The ex-head of the United States’ commodities regulator thinks the government must digitize the dollar and take power away from central banks.
Giancarlo wants independently maintained dollar
In an opinion piece for the Wall Street Journal on Oct. 15, J. Christopher Giancarlo, former chair of the Commodity Futures Trading Commission or CFTC, argued the dollar could lose status in the future.
This would be specifically due to other countries rolling out digital currencies. The answer, he argued, is to create a new form of dollar.
“We propose a digital dollar—a government-sanctioned blockchain protocol, created and maintained by an independent nongovernmental group but administered by banks and other trusted payment organizations,” he explained.
“Cash brought into the system would be exchanged for digital U.S. dollars on a blockchain, with the cash lodged in special escrow accounts maintained by the Federal Reserve.”
Unlike many banking sources that have discussed digital currency, the digital dollar concept hints directly at decentralizing power over money.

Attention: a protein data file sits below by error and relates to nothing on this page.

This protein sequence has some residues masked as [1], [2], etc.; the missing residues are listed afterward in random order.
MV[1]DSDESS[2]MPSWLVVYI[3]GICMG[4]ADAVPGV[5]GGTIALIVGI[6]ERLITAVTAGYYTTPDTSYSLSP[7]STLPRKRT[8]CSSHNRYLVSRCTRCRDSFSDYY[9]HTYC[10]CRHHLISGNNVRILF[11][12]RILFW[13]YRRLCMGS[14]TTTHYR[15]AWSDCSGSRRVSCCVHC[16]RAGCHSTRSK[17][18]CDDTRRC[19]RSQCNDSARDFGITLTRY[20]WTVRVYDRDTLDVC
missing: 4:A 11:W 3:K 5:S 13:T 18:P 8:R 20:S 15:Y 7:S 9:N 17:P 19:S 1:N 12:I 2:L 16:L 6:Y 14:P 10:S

While stopping short of claiming central banks should lose their ability to control national currencies, Giancarlo nonetheless argues that by shunning digital currency, the U.S. is set to weaken the dollar’s appeal. He warned:
“Significant actors, including central banks and social media platforms, may launch new currencies in the next few years. As their networks grow, they could eventually erode the dollar’s status as the most popular currency for international exchange.”
Giancarlo compared the potential dollar decline to the pound sterling’s loss of power after World War II.
The theory chimes with Bitcoin (BTC) proponents, with Saifedean Ammous’ book “The Bitcoin Standard” also noting global reserve currencies come and go at regular intervals.
For Ammous, however, the reason for this is tied to poor government handling of currency, including overt meddling in its issuance and value. Leaving the gold standard, he claims, all but guaranteed the fate of modern fiat currencies, including the dollar.
As Cointelegraph reported meanwhile, Giancarlo previously said he expects 2019 to become the starting point for a concerted international response to cryptocurrencies from regulators.